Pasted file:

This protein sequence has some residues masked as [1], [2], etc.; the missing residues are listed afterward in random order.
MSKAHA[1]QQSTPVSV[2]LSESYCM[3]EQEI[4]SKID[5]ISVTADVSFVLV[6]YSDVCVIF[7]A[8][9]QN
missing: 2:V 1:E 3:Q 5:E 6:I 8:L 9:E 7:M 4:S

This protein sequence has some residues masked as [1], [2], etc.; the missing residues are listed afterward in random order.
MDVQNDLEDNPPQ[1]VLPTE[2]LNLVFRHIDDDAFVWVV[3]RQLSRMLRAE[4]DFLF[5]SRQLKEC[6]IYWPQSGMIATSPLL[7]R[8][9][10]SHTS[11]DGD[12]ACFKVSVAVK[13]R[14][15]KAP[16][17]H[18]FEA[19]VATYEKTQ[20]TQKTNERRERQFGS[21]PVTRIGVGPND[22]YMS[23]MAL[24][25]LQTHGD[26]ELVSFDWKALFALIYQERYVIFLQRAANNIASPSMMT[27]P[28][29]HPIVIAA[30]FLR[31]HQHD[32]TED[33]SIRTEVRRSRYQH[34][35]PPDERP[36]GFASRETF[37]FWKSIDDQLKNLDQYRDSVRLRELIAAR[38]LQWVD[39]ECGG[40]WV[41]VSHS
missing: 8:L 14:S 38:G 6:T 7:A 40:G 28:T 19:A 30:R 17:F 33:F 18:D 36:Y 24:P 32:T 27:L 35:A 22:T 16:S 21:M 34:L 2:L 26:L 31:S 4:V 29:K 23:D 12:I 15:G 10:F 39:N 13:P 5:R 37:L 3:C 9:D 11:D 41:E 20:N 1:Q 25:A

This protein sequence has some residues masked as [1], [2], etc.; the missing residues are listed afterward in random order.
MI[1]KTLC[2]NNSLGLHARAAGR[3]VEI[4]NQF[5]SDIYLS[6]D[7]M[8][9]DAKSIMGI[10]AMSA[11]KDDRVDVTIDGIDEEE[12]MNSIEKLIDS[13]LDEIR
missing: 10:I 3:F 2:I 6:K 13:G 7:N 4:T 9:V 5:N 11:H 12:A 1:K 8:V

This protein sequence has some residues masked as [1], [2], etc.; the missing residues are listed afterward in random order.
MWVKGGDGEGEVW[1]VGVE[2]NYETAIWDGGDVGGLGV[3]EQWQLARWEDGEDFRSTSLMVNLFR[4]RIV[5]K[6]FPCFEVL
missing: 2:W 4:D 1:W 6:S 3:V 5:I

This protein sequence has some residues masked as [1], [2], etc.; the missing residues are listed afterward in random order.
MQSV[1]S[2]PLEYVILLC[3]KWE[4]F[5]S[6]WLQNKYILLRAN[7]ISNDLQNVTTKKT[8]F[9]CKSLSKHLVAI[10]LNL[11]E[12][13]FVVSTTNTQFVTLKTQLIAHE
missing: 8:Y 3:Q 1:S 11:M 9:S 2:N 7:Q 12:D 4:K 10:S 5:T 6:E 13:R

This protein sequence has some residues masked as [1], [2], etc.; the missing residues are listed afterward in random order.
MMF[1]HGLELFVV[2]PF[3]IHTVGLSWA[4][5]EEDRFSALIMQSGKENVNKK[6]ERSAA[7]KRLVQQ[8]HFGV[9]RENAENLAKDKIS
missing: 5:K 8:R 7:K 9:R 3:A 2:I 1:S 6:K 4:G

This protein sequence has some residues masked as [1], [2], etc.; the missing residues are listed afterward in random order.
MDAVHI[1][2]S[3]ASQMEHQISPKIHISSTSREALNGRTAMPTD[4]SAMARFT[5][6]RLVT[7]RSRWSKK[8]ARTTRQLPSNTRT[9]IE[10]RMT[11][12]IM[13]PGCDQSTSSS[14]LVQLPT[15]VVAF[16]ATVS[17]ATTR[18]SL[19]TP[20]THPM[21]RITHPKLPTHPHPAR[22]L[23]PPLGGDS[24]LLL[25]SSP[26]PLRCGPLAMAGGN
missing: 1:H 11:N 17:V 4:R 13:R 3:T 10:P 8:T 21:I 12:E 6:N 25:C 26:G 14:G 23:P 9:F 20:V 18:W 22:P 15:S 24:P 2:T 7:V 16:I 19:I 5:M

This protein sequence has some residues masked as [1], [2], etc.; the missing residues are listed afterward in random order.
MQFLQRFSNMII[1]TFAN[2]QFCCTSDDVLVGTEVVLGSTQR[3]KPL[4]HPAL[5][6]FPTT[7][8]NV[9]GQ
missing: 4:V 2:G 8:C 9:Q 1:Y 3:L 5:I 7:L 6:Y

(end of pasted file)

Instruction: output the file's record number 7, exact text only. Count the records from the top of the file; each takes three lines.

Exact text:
This protein sequence has some residues masked as [1], [2], etc.; the missing residues are listed afterward in random order.
MDAVHI[1][2]S[3]ASQMEHQISPKIHISSTSREALNGRTAMPTD[4]SAMARFT[5][6]RLVT[7]RSRWSKK[8]ARTTRQLPSNTRT[9]IE[10]RMT[11][12]IM[13]PGCDQSTSSS[14]LVQLPT[15]VVAF[16]ATVS[17]ATTR[18]SL[19]TP[20]THPM[21]RITHPKLPTHPHPAR[22]L[23]PPLGGDS[24]LLL[25]SSP[26]PLRCGPLAMAGGN
missing: 1:H 11:N 17:V 4:R 13:R 3:T 10:P 8:T 21:I 12:E 6:N 25:C 26:G 14:G 23:P 9:F 20:V 18:W 22:P 15:S 24:P 2:T 7:V 16:I 19:I 5:M